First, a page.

By continuing the story and not really rehashing old ideas, this is a sequel that works on many levels. Forgoing the main plot point of the original, the videotape, the film concentrates on Samara's connection to Rachel and Aidan and her resulting obsession. The film also reveals more information about the character's pasts as we learn more about Samara and Rachel. As a horror movie, the tension is also there. As with the Japanese series and the American remake, these films have never been about gore and blood but concentrating on quick shocks and the building of anxiety and fear in the audience. The sequel continues this trait, successful keeps up the notion of not knowing what is coming next.

Naomi Watts and David Dorfman return to their roles of Rachel and Aidan. Watts continues to show that she is one of the best actresses working in Hollywood today with another fine performance. Dorfman proves again that he is a child actor with talent, making Aidan completely convincing, especially when he is consumed by fear. Without the strength of these two performances the film could have been little more than a slightly over the top horror flick but they make it all the more convincing and terrifying.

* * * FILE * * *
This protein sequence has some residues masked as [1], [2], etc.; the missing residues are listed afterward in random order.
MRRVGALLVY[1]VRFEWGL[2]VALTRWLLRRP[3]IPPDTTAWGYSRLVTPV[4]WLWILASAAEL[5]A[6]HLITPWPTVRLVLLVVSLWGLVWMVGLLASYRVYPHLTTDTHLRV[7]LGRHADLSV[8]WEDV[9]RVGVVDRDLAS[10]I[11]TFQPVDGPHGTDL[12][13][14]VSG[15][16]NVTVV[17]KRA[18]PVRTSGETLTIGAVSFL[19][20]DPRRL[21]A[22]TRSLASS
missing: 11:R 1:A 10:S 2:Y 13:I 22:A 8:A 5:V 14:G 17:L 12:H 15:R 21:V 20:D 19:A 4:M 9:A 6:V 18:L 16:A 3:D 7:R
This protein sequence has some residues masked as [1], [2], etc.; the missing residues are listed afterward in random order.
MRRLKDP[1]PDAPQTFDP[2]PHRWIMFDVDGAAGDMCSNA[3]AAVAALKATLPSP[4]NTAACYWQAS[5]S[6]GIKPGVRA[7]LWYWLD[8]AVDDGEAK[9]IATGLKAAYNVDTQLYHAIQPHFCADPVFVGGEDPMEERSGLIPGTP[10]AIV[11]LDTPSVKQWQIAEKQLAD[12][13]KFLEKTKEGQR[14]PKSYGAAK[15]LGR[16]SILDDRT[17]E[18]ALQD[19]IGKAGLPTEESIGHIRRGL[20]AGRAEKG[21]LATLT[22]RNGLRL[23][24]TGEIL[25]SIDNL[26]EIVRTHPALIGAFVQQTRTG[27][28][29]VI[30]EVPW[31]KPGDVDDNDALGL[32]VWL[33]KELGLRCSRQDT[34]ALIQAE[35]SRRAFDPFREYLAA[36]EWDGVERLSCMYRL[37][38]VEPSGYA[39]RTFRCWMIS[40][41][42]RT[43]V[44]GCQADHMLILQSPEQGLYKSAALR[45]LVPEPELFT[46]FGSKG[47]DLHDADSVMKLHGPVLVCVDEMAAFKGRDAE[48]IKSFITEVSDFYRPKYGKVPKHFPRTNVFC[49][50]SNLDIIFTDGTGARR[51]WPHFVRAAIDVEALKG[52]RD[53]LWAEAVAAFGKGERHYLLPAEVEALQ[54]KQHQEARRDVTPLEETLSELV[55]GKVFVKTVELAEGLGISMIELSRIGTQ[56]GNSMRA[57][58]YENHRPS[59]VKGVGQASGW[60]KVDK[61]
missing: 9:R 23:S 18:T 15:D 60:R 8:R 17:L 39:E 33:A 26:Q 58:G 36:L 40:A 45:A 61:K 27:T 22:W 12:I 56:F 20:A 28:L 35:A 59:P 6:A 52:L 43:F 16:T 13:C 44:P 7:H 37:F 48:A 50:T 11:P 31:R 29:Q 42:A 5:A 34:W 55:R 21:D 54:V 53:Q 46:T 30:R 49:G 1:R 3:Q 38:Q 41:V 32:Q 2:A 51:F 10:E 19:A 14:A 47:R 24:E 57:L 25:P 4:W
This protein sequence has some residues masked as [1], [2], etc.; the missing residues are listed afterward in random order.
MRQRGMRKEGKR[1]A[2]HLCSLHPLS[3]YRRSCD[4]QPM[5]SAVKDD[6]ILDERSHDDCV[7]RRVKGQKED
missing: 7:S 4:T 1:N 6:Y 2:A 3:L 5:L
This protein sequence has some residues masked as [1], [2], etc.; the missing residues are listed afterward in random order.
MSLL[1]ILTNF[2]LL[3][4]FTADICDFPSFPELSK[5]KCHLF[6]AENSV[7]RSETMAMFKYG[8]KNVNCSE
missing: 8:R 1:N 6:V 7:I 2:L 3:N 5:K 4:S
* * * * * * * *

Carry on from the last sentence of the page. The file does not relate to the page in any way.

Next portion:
Director Hideo Nakata returns to the series and gets the chance to play with all the toys Hollywood has to offer. While some may argue that he doesn't really get to stamp his own look on the film, as it does have the same tone as Gore Verbinski's remake, he still does enough to create a level of tension. The film major plus point is that the audience doesn't know what is going to happen next. With the removal of the videotape plot device of the original, we are taken in a new direction. The director uses this fact well and utilises it to create some genuine scares. This difference does take away the continuing tension of the 'seven day' time limit of the first movie but if they had have including this element again it would have taken away any originality.